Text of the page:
Please enjoy my analysis of Game 10 from the 2014 FIDE World Chess Championship Match between Magnus Carlsen and Viswanathan Anand.

 

[Event “FIDE World Chess Chamopionship 2014”]
[Site “Sochi, Russia”]
[Date “2014.11.21”]
[Round “10”]
[White “Anand, Viswanathan (IND)”]
[Black “Carlsen, Magnus (NOR)”]
[Result “1/2-1/2”]
[Eco “D97”]
[Annotator “Chris Torres”]

{[ GRUNFELD def.,D97]}

1.d4 Nf6

2.c4 g6

3.Nc3 d5

4.Nf3 Bg7 {Magnus Carlsen has returned to the Grunfeld Defense which he used successfully all the way back in Game 1.}

5.Qb3 {After 5. Qb3, no one will rightfully be able to claim that Anand played passively in Game 10.}

 

Position after Viswanathan Anand plays 5. Qb3.

Position after Viswanathan Anand plays 5. Qb3.

 

5… dxc4

6.Qxc4 O-O

7.e4 Na6 {It’s no secret that Carlsen trained with Kasparov in the past and this
“Kasparovesque” line demonstrates the effect of the training.}

 

Position after Magnus Carlsen plays 7... Na6.

Position after Magnus Carlsen plays 7… Na6.

 

8.Be2 {This move is the best by test(over 800 high-level games worth.)}

8… c5 {The reason behind the knight being on a6.}

9.d5 e6 {The idea is for black to leave white with an isolated d-pawn. If white can
promote this passed pawn, he/she will likely win. On the other hand, if black
can capture it, then he/she will be playing for a win.}

 

Position after Magnus Carlsen plays 9... e6.

Position after Magnus Carlsen plays 9… e6.

 

 

10.O-O exd5

11.exd5 Re8 {Carlsen chooses a line that Kasparov used twice against Anand. The first of
those occasions ended in a loss for Vishy and the second a draw.}
( 11…Bf5 12.Rd1 Qb6 13.d6 Rad8 14.Na4 Qc6 15.Be3 Ne4 16.Qb5
Bd7 17.Qxc6 Bxc6 18.Bxa6 Bxa4 19.Bxb7 Bxd1 20.Bxe4 Bxf3 21.Bxf3
Bxb2 22.Rd1 Bd4 23.Bxd4 cxd4 24.Rxd4 Rd7 25.h4 Rfd8 26.Ra4 Rb8
{0-1, Anand Viswanathan (IND) 2771 – Kasparov Garry (RUS) 2851 , Frankfurt 1999 It (active) (cat.21})

12.Bg5 {Anand responded with a move that Piket employed to defeat Kasparov.}
( 12.Rd1 Bf5 13.d6 h6 14.Bf4 Nd7 15.Rd2 Nb4 16.Qb3 Be6 17.Bc4
Nb6 18.Bxe6 Rxe6 19.Na4 Re4 20.Bg3 Nc4 21.Nxc5 Nxd2 22.Nxd2 Re2
23.Qxb4 a5 24.Qxb7 Rxd2 25.d7 Rxb2 26.Qd5 Rb5 27.Rd1 Bf8 28.Bd6
Bxd6 29.Qxd6 Rab8 30.h3 Rb1 31.Rxb1 Rxb1+ {…1-0, Piket Jeroen (NED) 2625 – Kasparov Garry (RUS) 2795 , Amsterdam 1995 Memorial M.Euwe (cat.18)})

( 12.Be3 Bf5 13.Rad1 Qb6 14.b3 Ng4 15.Bd2 Ne5 16.Nxe5 Bxe5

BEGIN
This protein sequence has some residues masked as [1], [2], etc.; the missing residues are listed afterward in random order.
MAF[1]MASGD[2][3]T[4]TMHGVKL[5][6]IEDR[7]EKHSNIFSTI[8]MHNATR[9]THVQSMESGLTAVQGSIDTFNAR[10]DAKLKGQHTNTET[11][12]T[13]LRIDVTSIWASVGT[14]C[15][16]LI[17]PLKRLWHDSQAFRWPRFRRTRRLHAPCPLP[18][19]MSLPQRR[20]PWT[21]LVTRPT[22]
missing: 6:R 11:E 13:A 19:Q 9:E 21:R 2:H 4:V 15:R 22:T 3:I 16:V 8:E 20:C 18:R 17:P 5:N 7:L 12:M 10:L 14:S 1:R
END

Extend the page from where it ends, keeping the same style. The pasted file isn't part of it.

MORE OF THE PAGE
17.Be3 Qa5 18.Rc1 Rac8 19.Rfd1 Nb4 20.d6 Red8 21.Bf4 Bd4 22.a3
Nc6 23.Nb5 Bb2 24.Bg5 Rd7 25.Qxc5 Re8 26.b4 Qa4 27.Bf1 Bxc1 28.Qxc1
Qc2 29.Qa1 h5 30.Nc7 Re4 31.Bd3 Qxd1+ {…1/2-1/2, Van Der Sterren Paul (NED) 2555 – Timman Jan H (NED) 2625 , Rotterdam 1997 Ch Netherlands})

( 12.Bf4 Bf5 13.Rad1 Ne4 14.Nb5 Bd7 15.Bd3 Bxb5 16.Qxb5 Nd6
17.Qb3 c4 18.Bxc4 Nc5 19.Qc2 Rc8 20.Bd3 Nxd3 21.Qxd3 Bxb2 22.Rb1
Bf6 23.Bxd6 Qxd6 24.Rxb7 Red8 25.Rxa7 Qxd5 26.Qxd5 Rxd5 27.Re1
Rc2 28.g3 g5 29.h3 h5 30.Kg2 Kg7 31.Ra6 Rf5 {…1/2-1/2, Kramnik Vladimir (RUS) 2780 – Ivanchuk Vassily (UKR) 2754 , Khanty Mansyisk 9/29/2010 Olympiad})

 

Position after Viswanathan Anand plays 12. Bg5.

Position after Viswanathan Anand plays 12. Bg5.

 

 

12… h6

13.Be3 {This move is regarded as the strongest continuation. However, the alternatives are very interesting as well.}
( 13.Bh4 Qb6 14.a3 Bf5 15.Bd3 Bxd3 16.Qxd3 Qxb2 17.Ra2 Qb6 18.Rb1
c4 19.Qxc4 Rac8 20.Qf1 Qc5 21.Bxf6 Bxf6 22.Nb5 Nb8 23.d6 Red8
24.Rd2 a6 25.Nbd4 Rxd6 26.Rxb7 Qxa3 27.Rd1 Bxd4 28.Nxd4 Qa4 29.Nb3
Rxd1 30.Qxd1 Qc6 31.Re7 Qc4 32.h3 Nc6 {…1/2-1/2, Szczechowicz Bartosz (POL) 2200 – Miton Kamil (POL) 2415 , Trzebinia 1998 Ch Poland (juniors) (under 20)})

( 13.Bf4 Bf5 14.Ne5 Qb6 15.d6 Be6 16.Qd3 Qb4 17.Qd2 g5 18.Bg3
c4 19.f4 gxf4 20.Bxf4 Nd5 21.Bxh6 Nxc3 22.Bxg7 Nxe2+ 23.Qxe2
Kxg7 24.Qh5 Qxd6 25.Rxf7+ Bxf7 26.Qxf7+ Kh6 27.Ng4+ Kg5 28.Qg7+
{1-0, Antoshin Vladimir S (RUS) 2250 – Kozma Julius (CSR) 2380 , Sochi 1963 It})

13… Bf5

14.Rad1 Ne4 {Magnus plays a strong novelty. The question begging to be answered is if it was shown to him by Kasparov in their historic training sessions.}
( 14…Qb6 15.b3 Rad8 16.Rd2 Ng4 17.Bf4 Qa5 18.Rc1 g5 19.Bg3
Bxc3 20.Qxc3 Qxc3 21.Rxc3 Nf6 22.Bb5 Ne4 23.Re3 Nxd2 24.Rxe8+
Rxe8 25.Bxe8 Ne4 26.Ne5 f6 27.Nc4 Kf8 28.Bb5 Nxg3 29.Bxa6 bxa6
30.hxg3 Ke7 31.f3 Bb1 32.a3 Bc2 33.Na5 Kd6 34.Nc4+ {…0-1, Wojtaszek Radoslaw (POL) 2733 – Ponomariov Ruslan (UKR) 2735 , Poikovsky 9/29/2012 It (cat.18)})

 

Position after Magnus Carlsen plays 14... Ne4.

Position after Magnus Carlsen plays 14… Ne4.

 

 

15.Nxe4 Bxe4 {Also possible was Rxe4 with play likely to continue with:}
( 15…Rxe4 16.Qc1 Nb4 17.d6 Rc8 18.Qd2 Be6 )

16.Qc1 Qf6 {?}
{Carlsen plays the first innacuracy of the game. Better was:}
( 16…Nb4 17.d6 Nd5 18.Qxc5 Rc8 {and black is developing a dangerous initiative.})

17.Bxh6 {!} {The most direct punishment for Carlsen’s mistake.}

 

The position after Viswanathan Anand plays 17. Bxh6.

The position after Viswanathan Anand plays 17. Bxh6.

 

17.. Qxb2

18.Qxb2 Bxb2

19.Ng5 Bd4

20.Nxe4 {Given the situation, this is a somewhat automatic capture but Bb5 should also be considered.}
( 20.Bb5 Bxd5 21.Bxe8 Rxe8 22.Rfe1 Rc8 {is a peculiar position with a very interesting set of imbalances.})

 

The position after Viswanathan Anand plays 20. Nxe4.

The position after Viswanathan Anand plays 20. Nxe4.

 

 

20… Rxe4

21.Bf3 {White still has the initiative and the passed pawn.}

21… Re7

22.d6 Rd7

23.Bf4 Nb4

24.Rd2 {?} {This is where Anand loses his opportunity for a victory. Better was:}
( 24.a3 {!} Nc6 25.Rfe1 Rad8 26.Rb1 {and only Caissa knows if Anand could have converted this into a victory in route to taking back the world championship title.})

 

The position after Viswanathan Anand played 24. Rd2.

The position after Viswanathan Anand played 24. Rd2.

 

24… Re8 {Carlsen manages to escape from the tiger’s claws again.}